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Watch Out for Online Bill Pay Errors

Written by Nickel - 16 Comments

It’s no secret that I’m a huge fan of paying our bills online. We’ve requested e-bills from every company that we can, and we also use our bank’s online interface to send checks to payees that don’t accept electronic payments. All in all, it’s very convenient and we save a ton on postage.

When we first started doing this, I worried that check payments might end up getting improperly credited. After all, we can’t include the payment stub when we initiate the payment online. Fortunately we’ve never had a problem — until this week…

Our six year old recently had a tonsilectomy and adenoidectomy and, as a result, we’ve been getting bills from everyone under the sun. The doctor, the anesthesiologist, the pathologist, the hospital, etc. Anyway, two nights ago, my wife told me that the hospital had called about an overdue bill. I was a bit surprised by this, because I clearly remembered having scheduled the payment.

Yesterday afternoon I double-checked with the bank and, sure enough, the check has already cleared. I assumed that the hospital’s billing department had simply gotten their wires crossed, and the people making the phone calls were working from an outdated list of overdue accounts. Upon calling, however, I learned otherwise.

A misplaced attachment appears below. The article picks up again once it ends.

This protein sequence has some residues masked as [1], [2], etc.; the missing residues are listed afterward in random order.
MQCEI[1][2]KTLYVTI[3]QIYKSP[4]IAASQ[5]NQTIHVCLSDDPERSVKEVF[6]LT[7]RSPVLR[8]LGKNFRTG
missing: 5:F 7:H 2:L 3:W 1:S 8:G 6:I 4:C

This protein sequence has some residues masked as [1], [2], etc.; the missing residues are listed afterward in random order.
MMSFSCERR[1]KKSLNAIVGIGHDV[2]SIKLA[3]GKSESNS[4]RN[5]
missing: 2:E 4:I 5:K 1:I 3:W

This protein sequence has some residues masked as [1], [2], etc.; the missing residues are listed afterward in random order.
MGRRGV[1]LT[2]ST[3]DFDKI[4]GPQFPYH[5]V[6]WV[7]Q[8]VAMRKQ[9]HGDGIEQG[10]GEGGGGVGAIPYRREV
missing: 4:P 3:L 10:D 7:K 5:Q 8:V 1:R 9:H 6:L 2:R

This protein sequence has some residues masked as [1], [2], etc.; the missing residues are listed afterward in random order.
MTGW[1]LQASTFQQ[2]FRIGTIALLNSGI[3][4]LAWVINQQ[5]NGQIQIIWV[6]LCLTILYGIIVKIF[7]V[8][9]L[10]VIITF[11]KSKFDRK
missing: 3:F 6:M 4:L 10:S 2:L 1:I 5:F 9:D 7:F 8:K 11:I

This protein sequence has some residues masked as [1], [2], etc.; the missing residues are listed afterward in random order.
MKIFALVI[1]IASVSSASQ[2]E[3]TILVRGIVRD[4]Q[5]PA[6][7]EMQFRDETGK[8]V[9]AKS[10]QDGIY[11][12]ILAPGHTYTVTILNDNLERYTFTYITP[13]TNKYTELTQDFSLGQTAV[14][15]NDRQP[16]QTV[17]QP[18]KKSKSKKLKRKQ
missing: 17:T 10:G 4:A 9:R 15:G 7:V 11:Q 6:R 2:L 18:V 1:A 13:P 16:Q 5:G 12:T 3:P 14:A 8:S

After pulling up our account, the billing rep got back on the phone and reported that the bill was indeed unpaid. When I told him that I have a cancelled check showing that it’s been paid (Bank of America scans all of your checks and puts them online), he paused for a moment and then asked if I could fax it to him.

That’s where things stand right now — I’ve faxed an image of the cancelled check and am waiting for them to respond and (hopefully) clear our account. The most frustrating thing is that I’m still not sure what went wrong. All I know is that this clearly isn’t our fault, nor is it our bank’s fault. While we didn’t submit the payment stub, the check had the correct account number clearly printed on it and it went to the right place.

Regardless, I’m glad that they went to the trouble to contact us. If they hadn’t, we’d likely be getting another call from a wayward collection agency.

Published on May 29th, 2008
Modified on July 26th, 2008 - 16 Comments
Filed under: Banking, Online

About the author: is the founder and editor-in-chief of this site. He's a thirty-something family man who has been writing about personal finance since 2005, and guess what? He's on Twitter!

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16 Responses to “Watch Out for Online Bill Pay Errors”

  1. 1
    Jane Says:

    I’ve experienced something similiar with our son’s surgery for ear tubes.